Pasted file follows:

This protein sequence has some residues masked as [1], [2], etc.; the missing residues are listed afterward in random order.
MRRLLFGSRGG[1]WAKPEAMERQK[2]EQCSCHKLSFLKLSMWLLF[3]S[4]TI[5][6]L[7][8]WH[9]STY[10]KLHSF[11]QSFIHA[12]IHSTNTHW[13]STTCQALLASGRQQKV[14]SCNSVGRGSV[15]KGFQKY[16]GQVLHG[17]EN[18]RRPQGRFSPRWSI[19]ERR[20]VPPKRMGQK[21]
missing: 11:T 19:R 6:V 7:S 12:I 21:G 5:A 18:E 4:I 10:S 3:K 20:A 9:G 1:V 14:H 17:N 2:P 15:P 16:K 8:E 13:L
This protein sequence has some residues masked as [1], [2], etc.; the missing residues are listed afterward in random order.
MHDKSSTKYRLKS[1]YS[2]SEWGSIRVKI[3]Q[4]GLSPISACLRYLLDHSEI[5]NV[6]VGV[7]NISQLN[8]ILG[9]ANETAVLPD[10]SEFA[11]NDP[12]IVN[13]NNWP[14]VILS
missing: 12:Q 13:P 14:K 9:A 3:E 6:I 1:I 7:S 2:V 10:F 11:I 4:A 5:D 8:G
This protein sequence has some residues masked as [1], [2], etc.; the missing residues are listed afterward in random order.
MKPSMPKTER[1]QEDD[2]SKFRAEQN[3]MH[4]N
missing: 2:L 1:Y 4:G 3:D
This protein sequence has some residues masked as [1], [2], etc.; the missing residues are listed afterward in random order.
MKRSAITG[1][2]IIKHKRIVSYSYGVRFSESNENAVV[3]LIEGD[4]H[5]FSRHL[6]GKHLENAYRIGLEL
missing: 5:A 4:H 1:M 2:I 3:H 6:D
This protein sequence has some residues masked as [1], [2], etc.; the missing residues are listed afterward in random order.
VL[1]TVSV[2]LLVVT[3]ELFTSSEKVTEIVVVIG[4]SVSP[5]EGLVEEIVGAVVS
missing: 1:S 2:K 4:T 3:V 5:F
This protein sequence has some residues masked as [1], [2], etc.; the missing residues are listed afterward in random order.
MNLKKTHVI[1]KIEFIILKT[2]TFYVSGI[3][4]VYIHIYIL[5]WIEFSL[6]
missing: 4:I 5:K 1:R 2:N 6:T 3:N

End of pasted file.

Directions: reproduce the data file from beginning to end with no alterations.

This protein sequence has some residues masked as [1], [2], etc.; the missing residues are listed afterward in random order.
MRRLLFGSRGG[1]WAKPEAMERQK[2]EQCSCHKLSFLKLSMWLLF[3]S[4]TI[5][6]L[7][8]WH[9]STY[10]KLHSF[11]QSFIHA[12]IHSTNTHW[13]STTCQALLASGRQQKV[14]SCNSVGRGSV[15]KGFQKY[16]GQVLHG[17]EN[18]RRPQGRFSPRWSI[19]ERR[20]VPPKRMGQK[21]
missing: 11:T 19:R 6:V 7:S 12:I 21:G 5:A 18:E 4:I 10:S 3:K 20:A 9:G 1:V 14:H 17:N 2:P 15:P 16:K 8:E 13:L
This protein sequence has some residues masked as [1], [2], etc.; the missing residues are listed afterward in random order.
MHDKSSTKYRLKS[1]YS[2]SEWGSIRVKI[3]Q[4]GLSPISACLRYLLDHSEI[5]NV[6]VGV[7]NISQLN[8]ILG[9]ANETAVLPD[10]SEFA[11]NDP[12]IVN[13]NNWP[14]VILS
missing: 12:Q 13:P 14:K 9:A 3:E 6:I 1:I 7:S 2:V 10:F 11:I 4:A 5:D 8:G
This protein sequence has some residues masked as [1], [2], etc.; the missing residues are listed afterward in random order.
MKPSMPKTER[1]QEDD[2]SKFRAEQN[3]MH[4]N
missing: 2:L 1:Y 4:G 3:D
This protein sequence has some residues masked as [1], [2], etc.; the missing residues are listed afterward in random order.
MKRSAITG[1][2]IIKHKRIVSYSYGVRFSESNENAVV[3]LIEGD[4]H[5]FSRHL[6]GKHLENAYRIGLEL
missing: 5:A 4:H 1:M 2:I 3:H 6:D
This protein sequence has some residues masked as [1], [2], etc.; the missing residues are listed afterward in random order.
VL[1]TVSV[2]LLVVT[3]ELFTSSEKVTEIVVVIG[4]SVSP[5]EGLVEEIVGAVVS
missing: 1:S 2:K 4:T 3:V 5:F
This protein sequence has some residues masked as [1], [2], etc.; the missing residues are listed afterward in random order.
MNLKKTHVI[1]KIEFIILKT[2]TFYVSGI[3][4]VYIHIYIL[5]WIEFSL[6]
missing: 4:I 5:K 1:R 2:N 6:T 3:N